CHAMPAIGN, Ill. (WCIA) — The IT Department will outline its ongoing cyber security efforts at a city council meeting Tuesday night.
The City of Champaign has increased its cyber security throughout the last several years by:
- Setting up a firewall to control network traffic flows both inside and outside the city’s network.
- Installing software that requires devices to be registered before being granted access to Champaign’s network resources.
- Joining the Multi-State Information Sharing and Analysis Center (MS-ISAC), a grant that is funded by the Department of Homeland Security. The program operates on local, state, tribal and territorial government-levels.
- Updating all computers with anti-virus protections and encouraging employees to power down their computers every night.
- Using Microsoft’s Advanced Threat Protection program, which combs through all emails and attachments for suspicious content and blocks questionable emails.
- Training city employees to recognize phishing campaigns.
“These are all efforts to basically block attacks, be it ransomware or malware, before they get to us,” IT Director Mark Toalson said.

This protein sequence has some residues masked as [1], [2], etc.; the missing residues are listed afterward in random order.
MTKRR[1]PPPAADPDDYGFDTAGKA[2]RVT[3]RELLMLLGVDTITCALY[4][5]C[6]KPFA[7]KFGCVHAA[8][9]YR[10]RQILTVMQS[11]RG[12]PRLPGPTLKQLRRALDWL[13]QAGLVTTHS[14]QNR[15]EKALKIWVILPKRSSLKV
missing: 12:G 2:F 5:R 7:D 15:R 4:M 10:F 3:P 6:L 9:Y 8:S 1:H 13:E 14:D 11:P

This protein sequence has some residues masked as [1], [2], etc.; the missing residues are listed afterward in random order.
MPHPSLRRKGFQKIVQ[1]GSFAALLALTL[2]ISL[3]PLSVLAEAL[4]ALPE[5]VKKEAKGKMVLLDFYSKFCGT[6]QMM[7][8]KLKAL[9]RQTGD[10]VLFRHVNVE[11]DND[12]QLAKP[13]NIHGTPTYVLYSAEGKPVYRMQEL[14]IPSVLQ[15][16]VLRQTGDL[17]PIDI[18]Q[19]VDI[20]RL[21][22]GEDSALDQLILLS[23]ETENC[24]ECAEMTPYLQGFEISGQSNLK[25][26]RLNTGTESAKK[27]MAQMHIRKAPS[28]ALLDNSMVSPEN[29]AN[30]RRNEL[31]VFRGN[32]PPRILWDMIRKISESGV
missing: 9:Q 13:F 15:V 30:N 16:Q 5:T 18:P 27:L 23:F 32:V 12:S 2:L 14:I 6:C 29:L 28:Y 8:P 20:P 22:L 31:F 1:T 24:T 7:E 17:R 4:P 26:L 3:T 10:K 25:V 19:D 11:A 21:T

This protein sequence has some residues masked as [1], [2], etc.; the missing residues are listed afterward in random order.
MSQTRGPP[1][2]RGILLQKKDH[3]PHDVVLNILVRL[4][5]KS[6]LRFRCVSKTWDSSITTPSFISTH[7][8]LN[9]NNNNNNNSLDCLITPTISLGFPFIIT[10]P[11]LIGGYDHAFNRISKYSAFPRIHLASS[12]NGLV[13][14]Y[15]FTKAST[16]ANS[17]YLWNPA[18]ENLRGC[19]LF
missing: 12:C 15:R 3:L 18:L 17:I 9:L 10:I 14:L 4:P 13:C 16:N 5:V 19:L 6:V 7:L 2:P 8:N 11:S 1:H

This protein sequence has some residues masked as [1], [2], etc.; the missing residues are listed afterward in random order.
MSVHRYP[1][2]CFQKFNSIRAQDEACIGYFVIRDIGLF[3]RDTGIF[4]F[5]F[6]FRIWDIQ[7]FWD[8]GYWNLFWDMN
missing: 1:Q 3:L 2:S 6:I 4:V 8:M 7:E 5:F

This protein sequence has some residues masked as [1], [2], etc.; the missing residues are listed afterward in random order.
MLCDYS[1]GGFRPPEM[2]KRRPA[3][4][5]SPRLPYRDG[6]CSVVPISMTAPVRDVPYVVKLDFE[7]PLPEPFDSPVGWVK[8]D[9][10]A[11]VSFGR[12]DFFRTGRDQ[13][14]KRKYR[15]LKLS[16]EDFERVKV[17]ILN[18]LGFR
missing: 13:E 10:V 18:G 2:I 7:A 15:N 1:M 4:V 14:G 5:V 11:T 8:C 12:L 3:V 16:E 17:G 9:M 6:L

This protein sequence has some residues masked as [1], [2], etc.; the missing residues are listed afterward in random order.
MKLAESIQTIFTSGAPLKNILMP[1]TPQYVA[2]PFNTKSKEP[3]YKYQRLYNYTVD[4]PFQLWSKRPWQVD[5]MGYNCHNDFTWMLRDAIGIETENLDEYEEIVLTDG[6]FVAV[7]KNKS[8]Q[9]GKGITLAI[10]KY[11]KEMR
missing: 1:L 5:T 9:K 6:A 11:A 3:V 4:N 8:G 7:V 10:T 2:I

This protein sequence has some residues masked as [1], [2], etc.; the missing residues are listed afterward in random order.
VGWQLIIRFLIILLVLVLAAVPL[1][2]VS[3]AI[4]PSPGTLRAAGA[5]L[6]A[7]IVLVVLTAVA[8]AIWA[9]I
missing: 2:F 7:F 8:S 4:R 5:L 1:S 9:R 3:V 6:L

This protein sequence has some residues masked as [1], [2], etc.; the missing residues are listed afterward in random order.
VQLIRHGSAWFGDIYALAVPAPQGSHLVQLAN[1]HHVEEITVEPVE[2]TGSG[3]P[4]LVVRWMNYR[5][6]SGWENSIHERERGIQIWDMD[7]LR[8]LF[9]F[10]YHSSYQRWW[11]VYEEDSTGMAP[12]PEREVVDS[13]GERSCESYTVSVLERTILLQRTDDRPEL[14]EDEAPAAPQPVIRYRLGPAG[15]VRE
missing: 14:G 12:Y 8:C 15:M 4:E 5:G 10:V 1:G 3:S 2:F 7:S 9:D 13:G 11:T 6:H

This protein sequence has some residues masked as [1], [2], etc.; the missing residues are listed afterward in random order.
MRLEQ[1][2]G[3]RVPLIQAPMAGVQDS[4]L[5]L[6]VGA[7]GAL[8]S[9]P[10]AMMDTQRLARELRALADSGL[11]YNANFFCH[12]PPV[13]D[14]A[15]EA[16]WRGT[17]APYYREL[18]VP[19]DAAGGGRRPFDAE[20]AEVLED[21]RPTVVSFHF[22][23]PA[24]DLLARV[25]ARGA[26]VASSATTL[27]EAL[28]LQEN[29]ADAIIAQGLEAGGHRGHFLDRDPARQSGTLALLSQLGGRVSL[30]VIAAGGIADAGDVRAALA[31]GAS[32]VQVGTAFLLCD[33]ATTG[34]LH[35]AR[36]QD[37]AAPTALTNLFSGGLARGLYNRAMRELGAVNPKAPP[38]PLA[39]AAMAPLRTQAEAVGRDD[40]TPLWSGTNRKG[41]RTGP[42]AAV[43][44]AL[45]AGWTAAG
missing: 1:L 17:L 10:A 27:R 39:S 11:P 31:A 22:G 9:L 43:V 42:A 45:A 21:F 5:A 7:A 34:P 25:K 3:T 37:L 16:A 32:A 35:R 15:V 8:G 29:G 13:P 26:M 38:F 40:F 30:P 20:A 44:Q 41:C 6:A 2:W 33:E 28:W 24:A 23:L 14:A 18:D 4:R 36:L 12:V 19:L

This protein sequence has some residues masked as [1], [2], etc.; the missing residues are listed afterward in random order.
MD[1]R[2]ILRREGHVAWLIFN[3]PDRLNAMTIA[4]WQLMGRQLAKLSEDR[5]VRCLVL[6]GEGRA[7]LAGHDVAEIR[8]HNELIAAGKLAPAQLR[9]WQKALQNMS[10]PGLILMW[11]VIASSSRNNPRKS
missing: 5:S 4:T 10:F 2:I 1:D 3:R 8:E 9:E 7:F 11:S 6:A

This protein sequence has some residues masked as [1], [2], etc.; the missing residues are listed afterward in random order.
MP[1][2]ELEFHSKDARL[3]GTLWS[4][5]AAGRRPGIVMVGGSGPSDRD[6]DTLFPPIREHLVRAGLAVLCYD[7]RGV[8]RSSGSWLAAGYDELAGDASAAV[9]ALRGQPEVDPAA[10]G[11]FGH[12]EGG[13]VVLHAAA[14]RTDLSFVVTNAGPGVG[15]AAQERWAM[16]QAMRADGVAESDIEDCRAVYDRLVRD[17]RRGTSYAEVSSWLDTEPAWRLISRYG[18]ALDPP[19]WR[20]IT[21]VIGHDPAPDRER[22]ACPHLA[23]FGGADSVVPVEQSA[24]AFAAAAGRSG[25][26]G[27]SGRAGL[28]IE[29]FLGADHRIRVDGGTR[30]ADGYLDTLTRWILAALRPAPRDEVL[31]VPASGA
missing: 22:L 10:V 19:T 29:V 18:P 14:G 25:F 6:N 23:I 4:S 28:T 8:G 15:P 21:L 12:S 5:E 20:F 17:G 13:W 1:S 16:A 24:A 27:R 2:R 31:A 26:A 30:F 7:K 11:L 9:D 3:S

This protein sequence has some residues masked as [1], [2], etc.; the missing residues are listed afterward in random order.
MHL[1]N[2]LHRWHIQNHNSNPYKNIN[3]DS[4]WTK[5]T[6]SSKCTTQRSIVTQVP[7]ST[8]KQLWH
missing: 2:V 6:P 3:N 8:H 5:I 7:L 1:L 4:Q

Toalson said efforts to train staff began in May 2018. He called that one of the most important initiatives.
“The weakest links are the users themselves,” Toalson said. “You get a spam email, you’re not sure what to do and you clink on a link and that’s all it takes.”
Toalson said the top targets for fake “spoofing” emails are the mayor and city manager.
“The problem is an employee gets an email from the mayor or city manager and thinks, ‘Oh, I’ve got to respond quickly,’ and it gets their attention,” Toalson said.
The IT Department has budgeted $1,139,062.34 for “maintenance contracts” in the 2019 Fiscal Year. The city also has insurance coverage up to $5,000,000 per incident.